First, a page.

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Winged Chinook — Boeing Vertol Model BV-347 walkaround

24 August 2011

Winged Chinook — Boeing Vertol Model BV-347 walkaround

31º 19′ 25″ N / 85º 42′ 49″ W

The Boeing Vertol Model BV-347 made for a rare Chinook. Flight testing began in May 1970 to research helicopter design for the U.S. Army’s Heavy Lift Helicopter Program.

These modifications include:

  • Four rotor blades in each hub, an increase from three, with each blade also having a 30” (76.2cm) increase in length.
  • Stronger engines
  • Fuselage lengthened by 100” (279.4cm)
  • Aft mast height increased by 30” (76.2cm)
  • Retractable main gear
  • Fly-by-wire system
  • Installation of a gondola which could be lowered from the cockpit where a pilot (facing to the rear) could fly the Chinook
  • Detachable wing which was controlled hydraulically to vary incidence (rotating upward 90º while in hovering)

These images of this rare Chinook were taken April 2011 at the U.S. Army Aviation Museum* but for more photos, as well of images of the interior showing the retracted gondola, please go to this Chinook Helicopter web site**. The gondola must have been a good piece of engineering since a pilot was lowered with a set of flying controls but it must have been a risky proposition for that pilot. The gondola pilot would be hovering under a load while maneuvering a load of cargo and should the helicopter lose power the Chinook would be settling to the ground quicker than the gondola could be retracted — the gondola pilot would be landing an instant before the Chinook, sandwiched between the ground and helicopter.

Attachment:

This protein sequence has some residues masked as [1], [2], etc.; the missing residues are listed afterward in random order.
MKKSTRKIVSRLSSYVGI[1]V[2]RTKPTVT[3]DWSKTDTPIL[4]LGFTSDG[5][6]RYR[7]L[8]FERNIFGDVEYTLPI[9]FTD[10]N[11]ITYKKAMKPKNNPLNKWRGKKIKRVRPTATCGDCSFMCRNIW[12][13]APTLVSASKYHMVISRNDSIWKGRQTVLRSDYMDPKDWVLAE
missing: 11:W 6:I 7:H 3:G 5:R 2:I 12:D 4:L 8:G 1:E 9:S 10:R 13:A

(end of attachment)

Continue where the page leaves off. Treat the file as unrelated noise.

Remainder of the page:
The modified Boeing CH-47A Chinook, four rotor blade hubs, longer fuselage and wing evident — photo by Joseph May

The left wing, note the flaps that would deploy with relation to airspeed and load also the bay the retracted gear was stowed within — photo by Joseph May

The taller rear mast and view of the wing which could alter its incidence through 90 degrees of rotation from the horizontal to the vertical — photo by Joseph May

The wing showing the jack screw housings which controlled the flaps — photo by Joseph May

The longer rotor blades can clearly be viewed in this image — photo by Joseph May

The wings were an investigation into increasing the range and payload of the Chinook. They could be detached and stowed within the Chinook, as well.

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* A post of my visit to the U.S. Army Aviation Museum, as well as many of its aircraft as well as excellent full scale dioramas, can be viewed by pasting the museum’s name into the search window and selecting ENTER.

** The Chinook Helicopter web site is also the source of information used to write this post

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